Salmon River Trail
Travel the old mossy paths of the Salmon River Trail to enjoy the unique, wild and scenic surroundings of the Salmon River. Enjoy a leisurely trek through the gentle terrain and enjoy some wild fishing at the river while you’re at it.
Banks-Vernonia State Trail
Known as the first “rails-to-trails” state park in the state of Oregon, the Banks-Vernonia State Trail allows visitors to explore the abandoned railroad bed that threads through the 21-mile stretch connecting the cities of Banks and Vernonia. It features an 8-foot wide hiking and bicycle trail as well as a four-foot wide horse trails.
Opal Creek Trailhead
Traverse the Opal Creek Trailhead to enjoy the best of the creek’s wilderness and to spend some quality time alone or with friends and family at the recreation area. Apart from fantastic hiking, the area has great lake and pond fishing opportunities as well as horseback riding, camping, and nature viewing.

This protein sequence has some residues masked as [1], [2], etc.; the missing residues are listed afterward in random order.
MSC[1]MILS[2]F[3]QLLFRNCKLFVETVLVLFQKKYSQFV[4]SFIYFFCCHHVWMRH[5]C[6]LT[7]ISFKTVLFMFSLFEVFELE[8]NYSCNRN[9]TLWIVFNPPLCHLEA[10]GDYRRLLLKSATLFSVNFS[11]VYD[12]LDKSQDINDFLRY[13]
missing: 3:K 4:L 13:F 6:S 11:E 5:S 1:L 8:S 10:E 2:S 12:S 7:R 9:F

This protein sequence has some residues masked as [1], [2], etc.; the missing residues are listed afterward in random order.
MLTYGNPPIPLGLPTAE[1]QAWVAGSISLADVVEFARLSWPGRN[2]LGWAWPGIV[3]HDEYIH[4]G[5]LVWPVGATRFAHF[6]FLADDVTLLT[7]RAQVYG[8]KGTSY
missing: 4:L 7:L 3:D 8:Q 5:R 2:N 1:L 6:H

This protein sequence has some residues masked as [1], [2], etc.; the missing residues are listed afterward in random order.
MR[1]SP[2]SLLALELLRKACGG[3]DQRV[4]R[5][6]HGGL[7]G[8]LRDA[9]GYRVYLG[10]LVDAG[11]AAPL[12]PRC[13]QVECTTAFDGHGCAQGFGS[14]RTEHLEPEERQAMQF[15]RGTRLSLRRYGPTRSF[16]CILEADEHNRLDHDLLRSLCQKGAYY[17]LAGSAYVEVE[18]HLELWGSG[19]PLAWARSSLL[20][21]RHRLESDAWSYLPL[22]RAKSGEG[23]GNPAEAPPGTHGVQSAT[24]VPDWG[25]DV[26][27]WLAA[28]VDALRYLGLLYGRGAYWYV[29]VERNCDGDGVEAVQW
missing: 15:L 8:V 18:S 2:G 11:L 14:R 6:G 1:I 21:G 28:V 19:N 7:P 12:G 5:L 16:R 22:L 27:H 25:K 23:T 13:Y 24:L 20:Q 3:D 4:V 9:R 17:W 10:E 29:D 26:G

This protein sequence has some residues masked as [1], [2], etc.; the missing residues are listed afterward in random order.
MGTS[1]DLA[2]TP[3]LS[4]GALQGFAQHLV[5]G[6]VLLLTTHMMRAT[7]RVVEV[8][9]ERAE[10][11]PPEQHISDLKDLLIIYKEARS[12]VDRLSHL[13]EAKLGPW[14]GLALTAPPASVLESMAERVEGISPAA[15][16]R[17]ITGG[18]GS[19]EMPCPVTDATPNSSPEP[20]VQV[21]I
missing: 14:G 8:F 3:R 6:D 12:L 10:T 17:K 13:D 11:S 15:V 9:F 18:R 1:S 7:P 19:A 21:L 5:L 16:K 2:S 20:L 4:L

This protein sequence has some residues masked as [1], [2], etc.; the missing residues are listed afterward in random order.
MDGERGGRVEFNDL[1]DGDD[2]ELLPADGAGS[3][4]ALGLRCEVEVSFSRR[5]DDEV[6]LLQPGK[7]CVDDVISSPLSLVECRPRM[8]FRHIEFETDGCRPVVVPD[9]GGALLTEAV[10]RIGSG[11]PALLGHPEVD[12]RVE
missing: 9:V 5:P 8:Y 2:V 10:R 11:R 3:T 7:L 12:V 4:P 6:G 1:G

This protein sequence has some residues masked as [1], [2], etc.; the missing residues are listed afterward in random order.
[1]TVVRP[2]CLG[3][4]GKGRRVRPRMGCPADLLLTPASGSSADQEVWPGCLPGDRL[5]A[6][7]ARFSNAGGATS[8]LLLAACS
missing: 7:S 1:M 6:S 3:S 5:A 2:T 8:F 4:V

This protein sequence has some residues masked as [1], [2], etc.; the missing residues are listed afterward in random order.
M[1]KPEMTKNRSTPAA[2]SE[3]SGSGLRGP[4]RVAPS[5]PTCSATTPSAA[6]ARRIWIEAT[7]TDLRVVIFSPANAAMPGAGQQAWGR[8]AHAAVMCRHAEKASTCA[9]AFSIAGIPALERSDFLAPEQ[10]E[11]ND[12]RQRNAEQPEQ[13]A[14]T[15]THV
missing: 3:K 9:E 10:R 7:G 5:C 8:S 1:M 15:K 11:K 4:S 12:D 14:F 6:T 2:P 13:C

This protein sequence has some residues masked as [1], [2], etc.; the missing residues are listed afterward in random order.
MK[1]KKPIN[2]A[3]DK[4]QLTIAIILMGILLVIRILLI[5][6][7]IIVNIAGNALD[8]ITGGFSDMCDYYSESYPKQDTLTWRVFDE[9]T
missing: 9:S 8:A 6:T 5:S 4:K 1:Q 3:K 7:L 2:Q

A designated National Recreation Trail, the Fall Creek Trail is a hiker-only route that allows all visitors to bask in the cool air of the valley while reveling in gorgeous streamside vegetation. Camping is available in the Bedrock Campground and is easily accessible through a route of level ground, log bridges and gentle streams.
Middle Fork Willamette
Starting at the Timponogas Campground and ending by the Sand Prairie Campground of the Willamette National Forest, the Middle Fork National Recreation Trail is a stunning multi-use trail. Moderately strenuous, the trail features a segment of the historic Oregon Central Military Wagon Road for a unique blend of nature and history.